Consultants recommend Cleveland switch to an opt-in, fee-based recycling program
A consulting firm is recommending Cleveland make significant changes to recycling, bulk and trash collection. The report from GT Environmental recommends a move to an opt-in, fee-based recycling program. The report also offers three different approaches for redesigning the Cleveland’s waste collection, ranging from high investment diversion plans to a low investment option focused on making systems already in place more efficient. It also recommends hiring a recycling coordinator, building relationships with third-party recycling drop-off locations and collaborating with local universities and institutions or other nearby communities on waste management solutions. The study was commissioned after the city began sending recyclables to landfills last year, when the Division of Waste’s recycling contract expired.

Federal report finds many flaws in Cleveland’s police response to May 30 protests
A federal monitor has found a number of issues with the Cleveland police department’s response to the May 30 social justice protest in downtown Cleveland. Cleveland.com reports the review shows authorities gave an inappropriate dispersal order to a crowd of protesters gathered outside the Justice Center, and that officers did not give people sufficient time to leave before launching explosive and chemical munitions into the crowd. The report also found that nearly half the officers who used force against people that day did not properly report it and that several were not wearing body cameras. The federal team also said the department was ill-prepared and that better community engagement will be a priority during the next six months. During a federal hearing on Wednesday, Cleveland Police Chief Calvin Williams acknowledged that his department was deficient in reporting and reviewing cases where officers used force during the May 30 demonstrations.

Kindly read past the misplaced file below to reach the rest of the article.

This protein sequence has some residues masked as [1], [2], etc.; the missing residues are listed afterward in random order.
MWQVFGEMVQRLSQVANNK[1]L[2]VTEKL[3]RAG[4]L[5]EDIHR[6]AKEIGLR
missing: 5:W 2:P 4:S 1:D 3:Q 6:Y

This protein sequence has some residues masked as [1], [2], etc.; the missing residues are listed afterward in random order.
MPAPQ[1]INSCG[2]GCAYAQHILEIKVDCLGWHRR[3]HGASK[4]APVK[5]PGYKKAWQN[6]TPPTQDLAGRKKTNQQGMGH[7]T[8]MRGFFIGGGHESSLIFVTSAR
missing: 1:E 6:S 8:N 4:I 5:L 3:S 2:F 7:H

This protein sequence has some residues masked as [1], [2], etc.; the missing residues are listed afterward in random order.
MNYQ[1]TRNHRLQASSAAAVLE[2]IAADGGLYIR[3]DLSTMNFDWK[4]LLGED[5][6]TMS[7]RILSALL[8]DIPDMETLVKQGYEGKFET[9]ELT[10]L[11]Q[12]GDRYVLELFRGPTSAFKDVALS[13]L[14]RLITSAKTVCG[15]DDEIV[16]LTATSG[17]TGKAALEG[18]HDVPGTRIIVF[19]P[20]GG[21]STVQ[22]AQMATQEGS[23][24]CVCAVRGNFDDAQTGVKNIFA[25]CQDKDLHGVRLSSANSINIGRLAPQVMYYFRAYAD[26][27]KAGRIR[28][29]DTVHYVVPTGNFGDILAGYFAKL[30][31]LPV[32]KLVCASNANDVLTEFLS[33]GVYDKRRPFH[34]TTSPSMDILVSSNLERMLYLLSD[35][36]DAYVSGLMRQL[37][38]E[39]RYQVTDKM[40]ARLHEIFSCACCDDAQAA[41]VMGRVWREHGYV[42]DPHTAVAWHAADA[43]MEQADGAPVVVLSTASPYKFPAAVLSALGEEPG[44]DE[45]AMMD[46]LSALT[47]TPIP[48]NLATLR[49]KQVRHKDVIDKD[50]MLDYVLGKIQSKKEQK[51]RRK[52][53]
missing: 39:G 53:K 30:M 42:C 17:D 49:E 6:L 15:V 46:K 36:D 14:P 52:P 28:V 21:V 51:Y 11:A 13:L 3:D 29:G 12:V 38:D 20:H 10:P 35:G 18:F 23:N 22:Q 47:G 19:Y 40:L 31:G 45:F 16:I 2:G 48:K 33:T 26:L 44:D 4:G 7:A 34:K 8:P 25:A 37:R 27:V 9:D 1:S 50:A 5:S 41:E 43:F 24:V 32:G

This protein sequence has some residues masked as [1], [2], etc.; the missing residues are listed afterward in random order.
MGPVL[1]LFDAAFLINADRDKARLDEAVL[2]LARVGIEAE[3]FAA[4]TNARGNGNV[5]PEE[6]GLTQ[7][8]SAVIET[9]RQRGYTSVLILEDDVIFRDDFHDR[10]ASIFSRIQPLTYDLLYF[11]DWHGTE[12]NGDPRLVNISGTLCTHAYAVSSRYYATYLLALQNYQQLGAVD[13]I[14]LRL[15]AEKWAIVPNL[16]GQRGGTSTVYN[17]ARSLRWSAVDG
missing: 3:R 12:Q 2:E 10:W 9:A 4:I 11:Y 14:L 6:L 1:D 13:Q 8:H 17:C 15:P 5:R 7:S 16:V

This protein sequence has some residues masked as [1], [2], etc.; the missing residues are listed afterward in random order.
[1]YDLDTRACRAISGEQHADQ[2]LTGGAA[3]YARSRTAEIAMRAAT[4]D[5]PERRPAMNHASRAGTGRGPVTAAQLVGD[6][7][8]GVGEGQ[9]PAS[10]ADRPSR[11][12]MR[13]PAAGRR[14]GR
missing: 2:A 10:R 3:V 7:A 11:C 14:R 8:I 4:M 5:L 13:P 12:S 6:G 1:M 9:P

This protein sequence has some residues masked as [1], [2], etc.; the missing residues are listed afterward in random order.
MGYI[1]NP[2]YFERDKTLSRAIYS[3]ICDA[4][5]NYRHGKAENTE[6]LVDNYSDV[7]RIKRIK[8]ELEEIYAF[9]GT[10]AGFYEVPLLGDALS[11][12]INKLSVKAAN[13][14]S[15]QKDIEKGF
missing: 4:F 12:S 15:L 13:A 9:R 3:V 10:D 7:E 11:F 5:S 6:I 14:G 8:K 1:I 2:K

New state bill aims to curb racially motivated fake 911 calls
Some Ohio lawmakers are introducing a new bill that is aimed at cutting down on fake 911 calls. Democratic State Rep. Thomas West of Canton says people are calling police on Black Ohioans while they are doing things as simple as sitting in parked cars making phone calls. Under the new bill, which has yet to be filed, victims of such calls could sue in civil court. And callers could be required to complete an implicit bias training program. It’s named “Darren’s Law” after Darren Cooper, an Ohio social worker who was the target of a false call in August.

Girl dies, boy hurt in fall through ice; officer also dies
A 16-year-old girl died and a teenage boy was injured after they fell through an icy lake in southern Ohio. Ohio Natural Resources Department police officer Jason Lagore, who responded to the call at Rocky Fork State Park in Hillsboro, also died after he suffered a medical emergency. Authorities said it occurred at a private dock down a steep incline at the 2,080-acre park in Highland County.